• Lüddecke, S., Ertych, N., Stenzinger, A., Weichert, W., Beissbarth, T., Dyczkowski, J., Gaedcke, J., Valerius, O., Braus, G.H., Kschischo, M. and H. Bastians. 2016. The putative oncogene CEP72 inhibits the mitotic function of BRCA1 and induces chromosomal instability. Oncogene. 35:2398-2406.
  • Stolz, A., Neufeld, K., Ertych, N. and H. Bastians. 2015. Wnt-mediated protein stabilization ensures proper mitotic microtubule assembly and chromosome segregation. EMBO Rep. 16:490-499.
  • Ertych, N., Stolz, A., Stenzinger, A., Weichert, W., Kaulfuß, S., Aigner, A., Wordeman, L. and H. Bastians. 2014. Increased microtubule assembly rates influence chromosomal instability in colorectal cancer. Nature Cell Biology. 16:779-791.
  • Stolz, A., Ertych, N., Kienitz, A., Vogel, C., Schneider, V., Fritz, B., Jacob, R., Dittmar, G., Weichert, W., Petersen, I. and H. Bastians. 2010. The CHK2-BRCA1 tumour suppressor pathway ensures chromosomal stability in human somatic cells. Nature Cell Biology. 12:492-499.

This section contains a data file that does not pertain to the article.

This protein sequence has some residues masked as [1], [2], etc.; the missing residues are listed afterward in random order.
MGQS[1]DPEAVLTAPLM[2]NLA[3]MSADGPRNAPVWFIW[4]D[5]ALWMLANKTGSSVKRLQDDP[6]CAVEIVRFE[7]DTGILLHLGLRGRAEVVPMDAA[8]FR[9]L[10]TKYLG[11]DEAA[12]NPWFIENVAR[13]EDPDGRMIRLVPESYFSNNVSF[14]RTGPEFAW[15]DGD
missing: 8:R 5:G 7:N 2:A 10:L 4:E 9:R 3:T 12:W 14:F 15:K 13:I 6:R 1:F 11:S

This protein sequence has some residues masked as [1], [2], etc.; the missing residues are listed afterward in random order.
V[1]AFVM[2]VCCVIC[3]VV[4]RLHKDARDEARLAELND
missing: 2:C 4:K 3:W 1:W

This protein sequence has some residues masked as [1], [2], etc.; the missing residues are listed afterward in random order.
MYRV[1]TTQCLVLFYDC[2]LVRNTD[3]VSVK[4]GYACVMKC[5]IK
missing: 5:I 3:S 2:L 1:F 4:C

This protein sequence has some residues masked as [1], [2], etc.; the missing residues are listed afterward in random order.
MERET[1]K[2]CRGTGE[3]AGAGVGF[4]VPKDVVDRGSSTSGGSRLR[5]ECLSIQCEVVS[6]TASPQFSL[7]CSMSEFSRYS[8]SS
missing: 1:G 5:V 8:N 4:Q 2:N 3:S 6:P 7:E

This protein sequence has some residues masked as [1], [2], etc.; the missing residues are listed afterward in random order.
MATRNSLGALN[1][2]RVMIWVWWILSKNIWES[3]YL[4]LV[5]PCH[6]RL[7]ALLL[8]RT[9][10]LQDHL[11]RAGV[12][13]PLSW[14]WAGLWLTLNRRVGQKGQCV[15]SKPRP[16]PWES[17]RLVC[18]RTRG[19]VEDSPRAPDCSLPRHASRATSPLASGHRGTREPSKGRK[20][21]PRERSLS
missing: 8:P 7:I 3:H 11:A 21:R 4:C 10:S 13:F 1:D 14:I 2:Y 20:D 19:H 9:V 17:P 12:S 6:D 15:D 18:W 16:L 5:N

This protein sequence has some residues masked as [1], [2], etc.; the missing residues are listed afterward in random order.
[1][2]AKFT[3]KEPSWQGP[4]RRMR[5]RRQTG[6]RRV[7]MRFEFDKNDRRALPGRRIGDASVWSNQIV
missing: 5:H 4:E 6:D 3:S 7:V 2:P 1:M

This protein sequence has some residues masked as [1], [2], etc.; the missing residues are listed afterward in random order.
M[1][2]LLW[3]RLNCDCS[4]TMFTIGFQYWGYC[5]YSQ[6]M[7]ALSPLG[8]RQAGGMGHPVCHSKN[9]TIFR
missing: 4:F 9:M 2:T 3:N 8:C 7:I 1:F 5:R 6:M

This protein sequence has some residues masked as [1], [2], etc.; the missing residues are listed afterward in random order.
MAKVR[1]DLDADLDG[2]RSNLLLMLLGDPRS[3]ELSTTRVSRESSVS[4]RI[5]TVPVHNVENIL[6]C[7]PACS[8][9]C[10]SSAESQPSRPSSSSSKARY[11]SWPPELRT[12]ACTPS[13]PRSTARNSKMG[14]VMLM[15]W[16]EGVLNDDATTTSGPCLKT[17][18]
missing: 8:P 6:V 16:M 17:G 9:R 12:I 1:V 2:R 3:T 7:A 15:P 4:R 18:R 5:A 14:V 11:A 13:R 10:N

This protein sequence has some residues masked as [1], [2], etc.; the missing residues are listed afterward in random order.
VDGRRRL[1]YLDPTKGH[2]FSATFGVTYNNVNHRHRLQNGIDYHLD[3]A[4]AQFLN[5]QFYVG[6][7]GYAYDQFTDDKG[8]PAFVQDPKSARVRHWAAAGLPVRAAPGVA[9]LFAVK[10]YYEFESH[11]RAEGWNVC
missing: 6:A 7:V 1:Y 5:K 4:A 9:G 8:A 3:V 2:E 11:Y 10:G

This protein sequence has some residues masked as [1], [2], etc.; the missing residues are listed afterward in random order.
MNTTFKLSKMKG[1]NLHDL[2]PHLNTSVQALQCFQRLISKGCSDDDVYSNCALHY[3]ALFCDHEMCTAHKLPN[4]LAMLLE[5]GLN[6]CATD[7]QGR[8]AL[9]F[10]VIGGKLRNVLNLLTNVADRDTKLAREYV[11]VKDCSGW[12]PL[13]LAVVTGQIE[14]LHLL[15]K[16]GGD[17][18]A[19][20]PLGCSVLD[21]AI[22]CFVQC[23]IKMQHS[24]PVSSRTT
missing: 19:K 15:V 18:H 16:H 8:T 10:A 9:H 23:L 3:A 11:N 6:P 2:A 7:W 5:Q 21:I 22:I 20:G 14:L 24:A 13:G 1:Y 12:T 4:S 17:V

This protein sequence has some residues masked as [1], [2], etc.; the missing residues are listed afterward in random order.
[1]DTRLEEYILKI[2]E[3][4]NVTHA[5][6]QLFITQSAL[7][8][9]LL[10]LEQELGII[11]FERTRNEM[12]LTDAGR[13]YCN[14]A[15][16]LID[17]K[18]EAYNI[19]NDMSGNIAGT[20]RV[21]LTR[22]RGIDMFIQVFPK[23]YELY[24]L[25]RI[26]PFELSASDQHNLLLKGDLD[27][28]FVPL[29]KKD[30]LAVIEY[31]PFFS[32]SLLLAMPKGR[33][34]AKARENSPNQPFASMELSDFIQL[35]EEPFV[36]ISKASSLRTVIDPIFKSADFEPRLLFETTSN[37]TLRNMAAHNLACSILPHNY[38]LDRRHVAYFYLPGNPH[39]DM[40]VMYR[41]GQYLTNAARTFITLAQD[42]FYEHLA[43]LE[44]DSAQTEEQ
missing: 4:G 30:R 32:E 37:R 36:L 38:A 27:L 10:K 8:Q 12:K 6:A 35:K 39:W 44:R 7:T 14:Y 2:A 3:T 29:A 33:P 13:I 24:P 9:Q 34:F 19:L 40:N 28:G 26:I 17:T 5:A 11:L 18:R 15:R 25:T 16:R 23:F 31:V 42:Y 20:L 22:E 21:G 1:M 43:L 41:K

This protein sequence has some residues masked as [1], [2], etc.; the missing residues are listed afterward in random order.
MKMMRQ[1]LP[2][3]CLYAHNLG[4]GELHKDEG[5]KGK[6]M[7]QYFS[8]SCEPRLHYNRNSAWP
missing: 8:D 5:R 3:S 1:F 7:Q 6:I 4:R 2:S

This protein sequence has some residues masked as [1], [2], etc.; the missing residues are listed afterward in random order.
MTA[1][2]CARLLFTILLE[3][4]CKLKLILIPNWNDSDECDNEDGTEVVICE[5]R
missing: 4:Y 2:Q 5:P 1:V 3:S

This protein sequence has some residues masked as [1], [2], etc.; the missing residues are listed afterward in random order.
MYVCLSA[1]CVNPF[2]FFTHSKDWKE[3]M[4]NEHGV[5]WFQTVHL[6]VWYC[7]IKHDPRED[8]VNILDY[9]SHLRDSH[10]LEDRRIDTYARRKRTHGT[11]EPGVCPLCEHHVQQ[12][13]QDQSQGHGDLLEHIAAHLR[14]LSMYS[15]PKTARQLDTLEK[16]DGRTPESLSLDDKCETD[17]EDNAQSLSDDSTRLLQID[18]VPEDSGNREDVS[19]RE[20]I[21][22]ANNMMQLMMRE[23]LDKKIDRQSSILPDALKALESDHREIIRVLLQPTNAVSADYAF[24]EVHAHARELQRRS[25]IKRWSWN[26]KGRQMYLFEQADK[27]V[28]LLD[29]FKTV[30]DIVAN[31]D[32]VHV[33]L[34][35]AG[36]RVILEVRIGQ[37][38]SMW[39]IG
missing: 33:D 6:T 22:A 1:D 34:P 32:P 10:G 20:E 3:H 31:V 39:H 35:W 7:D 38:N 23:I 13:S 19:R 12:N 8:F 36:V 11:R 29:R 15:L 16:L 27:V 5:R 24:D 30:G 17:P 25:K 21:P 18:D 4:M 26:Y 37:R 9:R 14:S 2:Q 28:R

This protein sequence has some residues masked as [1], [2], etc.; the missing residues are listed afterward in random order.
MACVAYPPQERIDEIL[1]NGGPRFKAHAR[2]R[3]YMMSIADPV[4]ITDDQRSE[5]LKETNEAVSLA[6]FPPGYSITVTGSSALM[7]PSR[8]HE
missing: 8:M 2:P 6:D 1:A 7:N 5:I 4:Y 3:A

For full publication list, please visit pubmed

Contact

Mailing address:

University Medical Center Göttingen
Institute of Molecular Oncology
Section for Cellular Oncology
Grisebachstraße 3,
37077 Göttingen, Germany

We are located on the 3rd floor of the building “Institute of Microbiology and Genetics” on the North Campus of the Georg-August University (Grisebachstrasse 8)


For general lab enquiries please contact:

Magdalena Hennecke, lab technician

Email: magdalena-isabell.hennecke(at)zentr.uni-goettingen.de

Group members

Lab technician

Magdalena Hennecke

 Magdalena Hennecke

contact information

Lab technician

Randolf Bodenstein

 Randolf Bodenstein

contact information

Ph.D. student

Simran Kaur

 Simran Kaur

contact information

Ph.D. student

Alexander Haas

 Alexander Haas

contact information

Ph.D. student

Atmika Paul

 Atmika Paul

contact information

Ph.D. student

Gargee Joshi

 Gargee Joshi

contact information

Ph.D. student

Francesca Razzano

 Francesca Razzano

contact information

Ph.D. student

Friederike Wenz

 Friederike Wenz

contact information

Ph.D. student

Lorenz Winter

 Lorenz Winter

contact information

MD student